The self-titled EP from Wahrus is an excellent blend of art-rock, dance grooves, and prog. Each member of the band gives a powerful performance, and the songwriting is very clever and well thought-out.
"On And On" opens the album with a telegraph pulse of electric guitars before a funky Talking Heads groove is established. The song then evolves to heavier guitar harmonies and when the vocal enters again there’s a new melody and a Franz Ferdinand-esque repetitive vocal. The bridge is a dream-pop excursion, and the guitar solo reaches into prog-rock territory. All of these genres are seamlessly blended together, letting the song evolve naturally but contain many different influences within. It’s a clever technique and harder to pull off than the band lets on keeping the energy and development interesting throughout.
The rest of the EP keeps that same energy and interest. "Seaside City" begins with an Eric Johnson-like virtuosic guitar excursion over a triplet groove before the vocals enter. The song has some great guitar harmonies throughout and a strong vocal. It breaks down and builds up extremely effectively giving a great sense of dynamic progression. Knowledge combines a ska-like pattern with some processed art-pop vocals. The guitar solo leads the band through a great build and when the vocal returns, the band is playing the initial groove with slightly more intensity, a subtle move that works well. It finally concludes with a few modulations before landing.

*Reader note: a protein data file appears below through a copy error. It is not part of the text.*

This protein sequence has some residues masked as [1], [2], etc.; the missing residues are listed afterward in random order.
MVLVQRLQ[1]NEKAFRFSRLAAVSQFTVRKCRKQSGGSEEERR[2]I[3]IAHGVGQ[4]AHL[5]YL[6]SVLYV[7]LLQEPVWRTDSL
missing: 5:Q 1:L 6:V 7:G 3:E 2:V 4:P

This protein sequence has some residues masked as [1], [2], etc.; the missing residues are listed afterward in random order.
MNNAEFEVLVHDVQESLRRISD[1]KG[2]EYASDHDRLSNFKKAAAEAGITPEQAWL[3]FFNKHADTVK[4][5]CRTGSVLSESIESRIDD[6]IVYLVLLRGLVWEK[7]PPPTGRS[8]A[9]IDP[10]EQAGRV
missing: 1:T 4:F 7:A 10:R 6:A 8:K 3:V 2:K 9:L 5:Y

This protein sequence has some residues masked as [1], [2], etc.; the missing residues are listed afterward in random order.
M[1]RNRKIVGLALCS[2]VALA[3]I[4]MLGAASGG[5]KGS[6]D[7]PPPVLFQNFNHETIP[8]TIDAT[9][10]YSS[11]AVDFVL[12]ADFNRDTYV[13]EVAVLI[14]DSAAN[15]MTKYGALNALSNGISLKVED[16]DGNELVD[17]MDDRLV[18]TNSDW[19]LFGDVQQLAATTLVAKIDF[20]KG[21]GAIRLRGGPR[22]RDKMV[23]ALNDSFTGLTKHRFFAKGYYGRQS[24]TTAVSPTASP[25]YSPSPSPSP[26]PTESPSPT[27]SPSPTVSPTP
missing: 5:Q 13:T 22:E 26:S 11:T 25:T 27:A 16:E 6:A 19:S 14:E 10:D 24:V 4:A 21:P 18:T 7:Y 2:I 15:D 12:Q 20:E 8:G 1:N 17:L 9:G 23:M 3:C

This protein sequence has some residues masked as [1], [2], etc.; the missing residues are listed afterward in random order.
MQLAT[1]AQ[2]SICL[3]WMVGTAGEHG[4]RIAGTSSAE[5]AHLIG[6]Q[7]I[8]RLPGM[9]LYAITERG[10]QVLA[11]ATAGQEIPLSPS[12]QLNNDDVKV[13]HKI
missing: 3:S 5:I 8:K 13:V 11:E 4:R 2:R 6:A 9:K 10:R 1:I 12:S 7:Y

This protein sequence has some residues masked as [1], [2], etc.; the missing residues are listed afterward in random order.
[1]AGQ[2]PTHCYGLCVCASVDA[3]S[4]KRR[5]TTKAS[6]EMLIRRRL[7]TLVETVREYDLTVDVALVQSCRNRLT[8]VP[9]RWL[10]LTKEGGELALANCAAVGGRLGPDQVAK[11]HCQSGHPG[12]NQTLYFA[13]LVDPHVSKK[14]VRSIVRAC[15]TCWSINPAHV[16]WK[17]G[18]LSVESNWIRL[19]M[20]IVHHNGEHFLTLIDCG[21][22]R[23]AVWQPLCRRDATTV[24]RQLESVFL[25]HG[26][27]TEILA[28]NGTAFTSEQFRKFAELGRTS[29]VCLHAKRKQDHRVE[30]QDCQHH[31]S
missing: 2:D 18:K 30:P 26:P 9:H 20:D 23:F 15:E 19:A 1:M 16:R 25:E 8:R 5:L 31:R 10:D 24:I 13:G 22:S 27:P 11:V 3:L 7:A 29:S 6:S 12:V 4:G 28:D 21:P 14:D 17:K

"Brazen Beat" and "End Of The Line" have System Of A Down-ish vocal elements over stoner rock pounding. In "Brazen Beat", the elongated notes of the vocal play nicely against rhythmic presence of the band giving a smart dichotomy between the sections and making the fusion work nicely. As per usual, the guitar solo is stunning both in tone and content, and there’s some nice counterpoint between the ascending and descending guitar lines in the chorus. "End Of The Line" interpolates monstrously heavy drums and power chords and shredding guitar. The song moves into a neo-Classical instrumental section before the final chorus. "Controller" features some nimble guitar runs over a dance-y sixteenth note hi-hat pattern. The lyrics are clever and delivered with force. The song ends by changing from the disco-ish rock to an 80s heavy metal movie montage and is an effective coda.
Overall, the band is extremely talented. The songs combine many influences but mix them together in a way that makes the sum of the parts stronger than each individual one. Wahrus is edgy, danceable, smart, and fun.
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